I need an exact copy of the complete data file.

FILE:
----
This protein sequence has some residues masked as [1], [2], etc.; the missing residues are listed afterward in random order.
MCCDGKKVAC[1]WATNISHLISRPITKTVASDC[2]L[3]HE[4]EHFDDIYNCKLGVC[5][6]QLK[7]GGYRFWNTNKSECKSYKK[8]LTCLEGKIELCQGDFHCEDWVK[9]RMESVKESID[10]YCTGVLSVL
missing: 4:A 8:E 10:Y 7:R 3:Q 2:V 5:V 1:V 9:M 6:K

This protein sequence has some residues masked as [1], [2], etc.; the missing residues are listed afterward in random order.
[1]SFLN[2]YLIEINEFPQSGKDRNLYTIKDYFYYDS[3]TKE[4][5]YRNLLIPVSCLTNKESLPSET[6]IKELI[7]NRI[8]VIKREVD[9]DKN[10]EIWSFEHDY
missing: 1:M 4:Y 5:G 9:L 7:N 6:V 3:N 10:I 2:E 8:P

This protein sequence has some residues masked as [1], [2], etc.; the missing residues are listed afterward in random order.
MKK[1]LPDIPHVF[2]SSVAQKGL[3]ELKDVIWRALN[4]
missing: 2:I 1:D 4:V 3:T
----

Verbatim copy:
This protein sequence has some residues masked as [1], [2], etc.; the missing residues are listed afterward in random order.
MCCDGKKVAC[1]WATNISHLISRPITKTVASDC[2]L[3]HE[4]EHFDDIYNCKLGVC[5][6]QLK[7]GGYRFWNTNKSECKSYKK[8]LTCLEGKIELCQGDFHCEDWVK[9]RMESVKESID[10]YCTGVLSVL
missing: 4:A 8:E 10:Y 7:R 3:Q 2:V 5:V 1:V 9:M 6:K

This protein sequence has some residues masked as [1], [2], etc.; the missing residues are listed afterward in random order.
[1]SFLN[2]YLIEINEFPQSGKDRNLYTIKDYFYYDS[3]TKE[4][5]YRNLLIPVSCLTNKESLPSET[6]IKELI[7]NRI[8]VIKREVD[9]DKN[10]EIWSFEHDY
missing: 1:M 4:Y 5:G 9:L 7:N 6:V 3:N 10:I 2:E 8:P

This protein sequence has some residues masked as [1], [2], etc.; the missing residues are listed afterward in random order.
MKK[1]LPDIPHVF[2]SSVAQKGL[3]ELKDVIWRALN[4]
missing: 2:I 1:D 4:V 3:T